Even though the largest of the islands is rather small, there are so few people living here that isolated homesteads abound. The stark countryside is compelling enough to lure anyone with a desire for peace and quiet away from even the smallest of villages. We saw a number of isolated farms, mostly situated on some inlet of the sea, providing the residents with an alternate transportation route to the main east west road.

Another odd feature of the landscape were large runs of boulders. These features, while common in the Falklands, are rare world wide. It is thought that the peat bogs transport the large boulders down from the high outcrops through a combination of frost heaving and mass creep (gravity pulling everything downward).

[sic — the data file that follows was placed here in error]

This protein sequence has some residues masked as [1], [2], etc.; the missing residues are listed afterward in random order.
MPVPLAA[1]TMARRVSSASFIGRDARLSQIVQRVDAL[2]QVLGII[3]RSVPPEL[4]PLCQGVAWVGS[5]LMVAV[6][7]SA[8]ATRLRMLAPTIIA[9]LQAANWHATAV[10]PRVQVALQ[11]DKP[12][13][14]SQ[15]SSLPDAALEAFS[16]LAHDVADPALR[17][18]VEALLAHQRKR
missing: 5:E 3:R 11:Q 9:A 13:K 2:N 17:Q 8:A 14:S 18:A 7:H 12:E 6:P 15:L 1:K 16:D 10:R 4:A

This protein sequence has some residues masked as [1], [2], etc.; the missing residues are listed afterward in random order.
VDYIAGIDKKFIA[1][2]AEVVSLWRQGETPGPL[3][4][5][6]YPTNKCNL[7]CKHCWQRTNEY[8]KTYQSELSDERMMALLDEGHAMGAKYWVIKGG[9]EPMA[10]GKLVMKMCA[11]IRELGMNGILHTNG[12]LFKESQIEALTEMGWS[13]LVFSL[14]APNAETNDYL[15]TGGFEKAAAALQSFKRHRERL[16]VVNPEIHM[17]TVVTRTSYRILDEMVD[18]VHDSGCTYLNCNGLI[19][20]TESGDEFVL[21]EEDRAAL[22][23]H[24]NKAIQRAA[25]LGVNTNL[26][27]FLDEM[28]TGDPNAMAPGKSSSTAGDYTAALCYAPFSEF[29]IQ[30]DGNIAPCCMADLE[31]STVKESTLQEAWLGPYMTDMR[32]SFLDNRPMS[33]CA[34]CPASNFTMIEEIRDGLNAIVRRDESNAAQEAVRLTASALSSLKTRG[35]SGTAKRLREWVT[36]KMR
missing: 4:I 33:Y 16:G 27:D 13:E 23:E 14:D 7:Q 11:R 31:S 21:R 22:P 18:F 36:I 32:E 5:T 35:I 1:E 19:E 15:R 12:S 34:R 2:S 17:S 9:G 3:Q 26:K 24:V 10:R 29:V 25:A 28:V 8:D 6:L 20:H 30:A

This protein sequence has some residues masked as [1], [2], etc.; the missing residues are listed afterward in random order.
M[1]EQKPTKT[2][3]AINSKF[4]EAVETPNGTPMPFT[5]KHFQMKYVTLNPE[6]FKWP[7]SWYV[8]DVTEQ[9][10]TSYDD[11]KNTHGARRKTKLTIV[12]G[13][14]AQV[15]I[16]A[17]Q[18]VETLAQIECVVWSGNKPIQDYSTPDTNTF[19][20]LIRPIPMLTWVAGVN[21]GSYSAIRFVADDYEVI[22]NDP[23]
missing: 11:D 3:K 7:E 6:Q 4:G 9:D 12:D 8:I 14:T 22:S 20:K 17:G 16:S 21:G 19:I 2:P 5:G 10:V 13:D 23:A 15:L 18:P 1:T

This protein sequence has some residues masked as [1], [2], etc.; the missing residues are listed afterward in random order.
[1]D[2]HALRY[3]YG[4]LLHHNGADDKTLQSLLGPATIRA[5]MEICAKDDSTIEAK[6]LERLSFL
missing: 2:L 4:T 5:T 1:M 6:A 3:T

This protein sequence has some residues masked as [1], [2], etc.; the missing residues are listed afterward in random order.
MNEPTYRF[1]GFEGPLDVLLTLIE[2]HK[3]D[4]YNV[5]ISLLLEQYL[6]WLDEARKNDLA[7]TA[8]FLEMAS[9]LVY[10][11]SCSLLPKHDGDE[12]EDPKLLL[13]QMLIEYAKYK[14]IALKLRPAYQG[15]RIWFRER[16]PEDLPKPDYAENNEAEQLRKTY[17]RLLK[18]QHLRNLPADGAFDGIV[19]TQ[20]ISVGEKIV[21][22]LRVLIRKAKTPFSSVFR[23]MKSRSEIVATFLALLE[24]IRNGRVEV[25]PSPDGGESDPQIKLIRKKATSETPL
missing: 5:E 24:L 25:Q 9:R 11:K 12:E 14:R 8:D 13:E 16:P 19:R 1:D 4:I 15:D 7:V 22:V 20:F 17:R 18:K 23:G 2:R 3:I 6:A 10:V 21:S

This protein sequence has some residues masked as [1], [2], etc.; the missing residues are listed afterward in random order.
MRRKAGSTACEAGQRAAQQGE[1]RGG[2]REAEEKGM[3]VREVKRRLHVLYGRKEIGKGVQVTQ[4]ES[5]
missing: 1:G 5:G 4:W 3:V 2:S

While Stanley is the largest settlement in the Falklands (with a population of about 2000), it is still a small town. The natural harbour was a safe haven for ships trekking around the nearby cape, or heading south to Antarctica. The bay is filled with the wreckage of old ships that were heavily damaged by their journeys, and brought into the bay to die a slow lingering death. The towns people paint their (usually corrugated metal) roofs bright colors to help alleviate the omni present greys of winter. We had a wonderful lunch at the Upland Goose, a pub and hotel which exuded charm and character, and then set out to explore the town for the rest of the afternoon. I liked Port Stanley so much that I found myself wondering what it would be like to live there. We walked about the town for a while, and Elayne went off to explore the museum while I found an Internet cafe in which to while away the rest of our free time. We were sad that we only had an afternoon to spend in Stanley: we envisioned returning to the Falklands at some time in the future to explore the islands in more depth.